Disabled drivers have been involved in UK trials of a vehicle which can be parked by a remote operator.
The UK’s first demonstration of a teleoperated autonomous vehicle service for people with reduced mobility has been successfully completed as part of the GATEway project (Greenwich Automated Transport Environment), led by TRL.
Completed using an autonomous-enabled Toyota Prius, the demonstration marked the end of a fortnight of testing in which GATEway partners Gobotix and O2 were able to successfully demonstrate remote operation of an unmanned vehicle.
The demonstration aimed to show how near-market technology could benefit disabled and older drivers with limited mobility. Using proof of concept technology developed by Gobotix, a wheelchair user drove himself to his final destination before disembarking.
The driver then enlisted the support of a remote operator to park his vehicle using 3G and 4G cellular technology from telecommunications provider, O2. For specific situations when cellular coverage would not be possible, e.g. underground car park, the user can also control the vehicle using an app on their own tablet device to manoeuvre or park it from a short distance using in-car Wi-Fi.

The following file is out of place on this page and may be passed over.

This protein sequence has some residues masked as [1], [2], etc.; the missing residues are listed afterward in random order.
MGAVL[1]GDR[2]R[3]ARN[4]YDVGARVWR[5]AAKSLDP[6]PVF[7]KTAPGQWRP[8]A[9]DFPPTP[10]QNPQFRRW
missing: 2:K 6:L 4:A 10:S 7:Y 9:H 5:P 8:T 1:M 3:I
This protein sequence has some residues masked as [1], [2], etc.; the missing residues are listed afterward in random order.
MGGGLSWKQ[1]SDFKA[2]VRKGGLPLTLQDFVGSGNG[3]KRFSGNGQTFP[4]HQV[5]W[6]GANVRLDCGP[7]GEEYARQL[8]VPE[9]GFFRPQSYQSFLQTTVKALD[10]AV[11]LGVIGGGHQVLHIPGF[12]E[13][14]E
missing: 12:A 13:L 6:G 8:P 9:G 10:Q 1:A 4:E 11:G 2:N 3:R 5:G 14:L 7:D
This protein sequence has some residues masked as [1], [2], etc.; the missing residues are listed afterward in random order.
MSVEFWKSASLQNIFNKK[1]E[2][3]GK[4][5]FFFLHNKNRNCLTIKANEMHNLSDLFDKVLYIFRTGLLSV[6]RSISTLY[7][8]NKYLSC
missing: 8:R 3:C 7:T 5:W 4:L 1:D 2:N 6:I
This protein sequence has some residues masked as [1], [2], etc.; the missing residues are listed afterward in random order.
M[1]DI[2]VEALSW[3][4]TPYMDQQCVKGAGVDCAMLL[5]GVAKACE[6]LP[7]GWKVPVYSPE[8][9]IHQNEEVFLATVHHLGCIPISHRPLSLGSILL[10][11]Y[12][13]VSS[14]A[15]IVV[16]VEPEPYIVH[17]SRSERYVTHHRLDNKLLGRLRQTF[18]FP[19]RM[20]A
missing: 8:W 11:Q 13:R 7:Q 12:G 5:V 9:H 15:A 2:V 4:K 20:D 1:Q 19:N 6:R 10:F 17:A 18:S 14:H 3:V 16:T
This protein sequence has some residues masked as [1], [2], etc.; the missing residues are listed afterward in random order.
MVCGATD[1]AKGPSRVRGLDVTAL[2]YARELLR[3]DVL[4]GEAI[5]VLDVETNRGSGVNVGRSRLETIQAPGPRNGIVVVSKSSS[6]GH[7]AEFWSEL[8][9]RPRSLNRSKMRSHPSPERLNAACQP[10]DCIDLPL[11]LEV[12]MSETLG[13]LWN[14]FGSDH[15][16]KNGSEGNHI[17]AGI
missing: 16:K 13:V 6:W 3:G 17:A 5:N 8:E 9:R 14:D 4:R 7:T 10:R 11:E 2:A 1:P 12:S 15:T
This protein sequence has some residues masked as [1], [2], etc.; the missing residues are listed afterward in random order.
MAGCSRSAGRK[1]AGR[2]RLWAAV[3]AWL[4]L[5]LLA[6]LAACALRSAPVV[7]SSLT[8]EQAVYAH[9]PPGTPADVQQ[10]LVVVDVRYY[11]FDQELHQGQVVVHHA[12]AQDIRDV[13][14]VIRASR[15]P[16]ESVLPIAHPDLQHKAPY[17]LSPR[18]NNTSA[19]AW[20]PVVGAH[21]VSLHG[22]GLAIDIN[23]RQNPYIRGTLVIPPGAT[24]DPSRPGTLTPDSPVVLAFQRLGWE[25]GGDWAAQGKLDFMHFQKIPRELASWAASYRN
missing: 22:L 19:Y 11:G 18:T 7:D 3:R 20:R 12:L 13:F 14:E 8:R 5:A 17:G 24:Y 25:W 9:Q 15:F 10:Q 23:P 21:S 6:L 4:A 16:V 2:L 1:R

“Everybody is waiting for the arrival of fully automated vehicles, but there’s a lot that vehicle manufacturers can be doing already with existing technology to help improve accessibility and mobility for older and disabled drivers, ” said Dr Ben Davis, technical director, Gobotix.
“Many modern cars can be adapted so that they are driveable by a remote pilot and what we’ve demonstrated as part of GATEway is proof of that. By offering a remote teleoperation service, we can remove common concerns around boarding and alighting. It’s about empowering those with reduced mobility to retain independence through the use of technology. ”
Toby Veall, disability consultant and full time wheelchair user following a spinal cord injury, who took part in the demonstration commented: "It’s very difficult for able-bodied people to fully understand the challenges facing disabled drivers. One of the main problems is finding suitable parking, which ideally is a disabled space but is not always possible.
“Other challenges include cars parking too close preventing access to the driver’s door, uneven surfaces like gravel or grass and hazards such as steep curbs, slopes and cambers. The use of a simple app to remotely park the car would be warmly welcomed by myself and many others with mobility problems and help to remove parking anxieties and improve independence."